In May 2016, White took the head-coaching job at Vanderbilt. The Fever brought in Pokey Chatman, formerly of the Chicago Sky, and before that, LSU. This marked the first year that Wheeler didn't have to worry about making the roster out of training camp, although she still had to prove herself to a new coaching staff.
Wheeler has done that and more for a Fever team (8-14) that is fighting for a playoff spot. She is first on the team in assists and steals, and second in minutes and points. She scored 20 in a win at Phoenix last week.
"She's super explosive in the full court," says January, who now starts with Wheeler in the backcourt. "You've got to pick her up and slow her down because once she gets a head of steam, she'll give a move, and you're 10 feet behind her."
Her quickness and strength make her a pest defensively, disrupting the timing of opponents' plays, a skill aided by dogged film study. After a loss to Los Angeles earlier this season, Chatman queued up a clip with a brief text description. Wheeler knew the mistake before her coach pressed play. She was supposed to force the Sparks' left-handed point guard, Odyssey Sims, to the right. "And I know better!" Wheeler said.
Chatman says that all players enjoy games, but a select few love everything that comes with being a pro: film, practice, conditioning, weight training, locker room banter. Wheeler falls into the latter group. Chatman reached out to her new players as soon as she was hired. Most of them were overseas, in various time zones, but Wheeler responded immediately, her text shouting off the screen. "We're going to go to war, Coach!"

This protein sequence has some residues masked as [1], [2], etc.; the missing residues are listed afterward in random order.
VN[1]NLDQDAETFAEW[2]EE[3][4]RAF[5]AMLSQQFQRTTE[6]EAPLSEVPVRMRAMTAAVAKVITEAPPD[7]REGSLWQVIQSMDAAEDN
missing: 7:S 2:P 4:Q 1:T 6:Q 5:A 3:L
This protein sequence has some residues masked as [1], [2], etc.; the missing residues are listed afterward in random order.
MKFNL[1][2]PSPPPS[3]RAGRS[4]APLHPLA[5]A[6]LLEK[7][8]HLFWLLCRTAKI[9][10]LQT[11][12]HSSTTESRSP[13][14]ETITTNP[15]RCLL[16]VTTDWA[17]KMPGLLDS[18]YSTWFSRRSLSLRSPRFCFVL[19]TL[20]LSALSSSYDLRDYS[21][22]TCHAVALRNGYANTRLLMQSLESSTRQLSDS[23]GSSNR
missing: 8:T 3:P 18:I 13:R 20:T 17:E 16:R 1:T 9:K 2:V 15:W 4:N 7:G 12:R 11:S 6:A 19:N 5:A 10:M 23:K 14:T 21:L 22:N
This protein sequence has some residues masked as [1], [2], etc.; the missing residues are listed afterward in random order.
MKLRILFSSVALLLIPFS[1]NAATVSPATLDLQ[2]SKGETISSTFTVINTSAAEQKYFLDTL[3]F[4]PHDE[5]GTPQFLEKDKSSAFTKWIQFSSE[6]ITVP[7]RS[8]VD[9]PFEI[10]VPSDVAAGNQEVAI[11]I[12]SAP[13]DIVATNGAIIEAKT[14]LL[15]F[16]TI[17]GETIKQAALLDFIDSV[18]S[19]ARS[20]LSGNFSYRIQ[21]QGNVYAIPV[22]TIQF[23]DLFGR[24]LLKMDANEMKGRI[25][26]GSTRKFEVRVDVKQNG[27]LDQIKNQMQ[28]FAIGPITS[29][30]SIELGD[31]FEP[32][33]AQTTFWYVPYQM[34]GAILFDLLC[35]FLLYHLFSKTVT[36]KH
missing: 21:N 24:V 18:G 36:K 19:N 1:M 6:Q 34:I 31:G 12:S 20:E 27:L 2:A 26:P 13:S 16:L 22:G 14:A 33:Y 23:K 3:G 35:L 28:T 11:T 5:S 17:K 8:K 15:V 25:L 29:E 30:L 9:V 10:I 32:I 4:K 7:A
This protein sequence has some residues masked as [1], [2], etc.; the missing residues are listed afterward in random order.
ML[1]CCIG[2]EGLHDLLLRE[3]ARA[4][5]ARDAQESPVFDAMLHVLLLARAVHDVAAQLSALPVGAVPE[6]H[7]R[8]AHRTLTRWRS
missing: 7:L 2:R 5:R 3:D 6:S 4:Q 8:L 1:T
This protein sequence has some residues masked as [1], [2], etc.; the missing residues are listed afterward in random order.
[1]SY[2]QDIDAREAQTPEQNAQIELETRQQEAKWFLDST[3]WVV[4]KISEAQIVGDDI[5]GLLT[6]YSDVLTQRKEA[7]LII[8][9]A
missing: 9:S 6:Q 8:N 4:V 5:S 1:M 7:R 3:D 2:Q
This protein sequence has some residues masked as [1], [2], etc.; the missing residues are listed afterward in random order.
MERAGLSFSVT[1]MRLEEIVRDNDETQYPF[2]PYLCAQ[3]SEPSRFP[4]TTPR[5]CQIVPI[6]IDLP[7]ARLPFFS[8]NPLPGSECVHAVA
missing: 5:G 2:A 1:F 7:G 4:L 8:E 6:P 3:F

"She's so excited," Chatman says. "And it [was] November. That energy, you can't fake that."
It is unrelenting. Before an early tip a couple of weeks ago, Wheeler was bouncing around the locker room, talking quickly and in cartoonish voices, making sound effects. "E, get out of my face," January told her, adding, "It's 10 a.m. I need another hour."
Comments like these are offered tenderly. Wheeler's teammates love her. Her coaches love her. Her community -- past and present -- is falling in love with her. She has already started a nonprofit, the Wheeler Kid Foundation, to help less fortunate youth.
She could easily be bitter about her childhood or her circuitous path to the WNBA. She's not. She could gloat about her standing the league, considering just 10 of the 36 players drafted in her 2013 class are still in the WNBA. She doesn't. "Erica succeeds in everything she does because she's so positive. I tell her she has the power to change peoples' lives," Jardine says.
"I've never seen a person play harder, play more with their heart," Stringer says. Keep in mind, this is a coach approaching 1,000 wins who led an Olympic team to a gold-medal finish in 2004. Like most who are asked about Wheeler, Stringer doesn't need any prodding or warm-up before the gushing begins. A question that typically elicits a 30-second response instead yields a 15-minute stroll down memory lane.
That's just how it is with Erica Wheeler. Those who know her can't wait to say nice things about her. She's busy giving them more reasons to do so.
Andrew Kahn is a regular contributor to espnW. He writes about basketball and other sports at andrewjkahn.com and you can find his Scoop and Score podcast on iTunes. Email him at firstname.lastname@example.org and follow him on Twitter at @AndrewKahn